Council leader Andrew Geary said the authority would not be threatened by large companies seeking planning permission for expansive windfarms.
At an extraordinary meeting of the Cabinet, held last Wednesday, councillors took the decision to stand firm on wind turbine plans which will limit their placement in the city.
They recommended that the Cabinet adopts the Wind Turbines Supplementary Planning Document and Emerging Policy.
This will mean that turbines up to 25 metres tall can be placed anywhere, regardless of their proximity to housing.
Separation distances are introduced on a sliding scale for turbines up to 100m with anything taller requiring a separation distance of at least 1km.
Mr Geary said: “We needed to bring the plans up to date because they were last looked at in 1996 when turbines were just 40 to 50 metres tall.”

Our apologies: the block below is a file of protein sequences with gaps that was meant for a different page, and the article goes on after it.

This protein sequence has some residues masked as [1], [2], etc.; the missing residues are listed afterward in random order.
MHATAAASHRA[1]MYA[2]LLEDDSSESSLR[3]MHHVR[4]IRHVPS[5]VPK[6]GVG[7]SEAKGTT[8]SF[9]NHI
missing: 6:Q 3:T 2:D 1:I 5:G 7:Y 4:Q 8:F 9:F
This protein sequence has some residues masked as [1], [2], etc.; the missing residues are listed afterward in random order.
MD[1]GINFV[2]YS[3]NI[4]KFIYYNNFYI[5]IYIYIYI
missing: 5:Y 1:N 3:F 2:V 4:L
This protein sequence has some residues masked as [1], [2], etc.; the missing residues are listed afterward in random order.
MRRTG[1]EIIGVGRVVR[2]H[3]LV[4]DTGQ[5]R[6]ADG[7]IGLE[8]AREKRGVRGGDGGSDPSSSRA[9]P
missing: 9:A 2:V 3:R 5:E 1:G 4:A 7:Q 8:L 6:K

Mr Geary insisted that the council was not bowing to the threat of legal action from prosepctive developers nPower.
However, Councillor Alan Francis, who represents the Green Party, said: “I spoke against the council policy plans because it effectively bans any more wind turbines being built in the city.
“It states that there must be a separation of at least 1km if they are above 100 metres tall.
“If this is the case then the only available place for them is in Emberton, where they already have them. Banning renewable resources is counter-productive.”
RWE npower developer Sarah Lee, said: “We are disappointed that the council has decided to push through the Supplementary Planning Document (SPD) which goes against National Guidance at a time when the renewable energy industry needs a predictable and transparent consenting system to protect future investments.”
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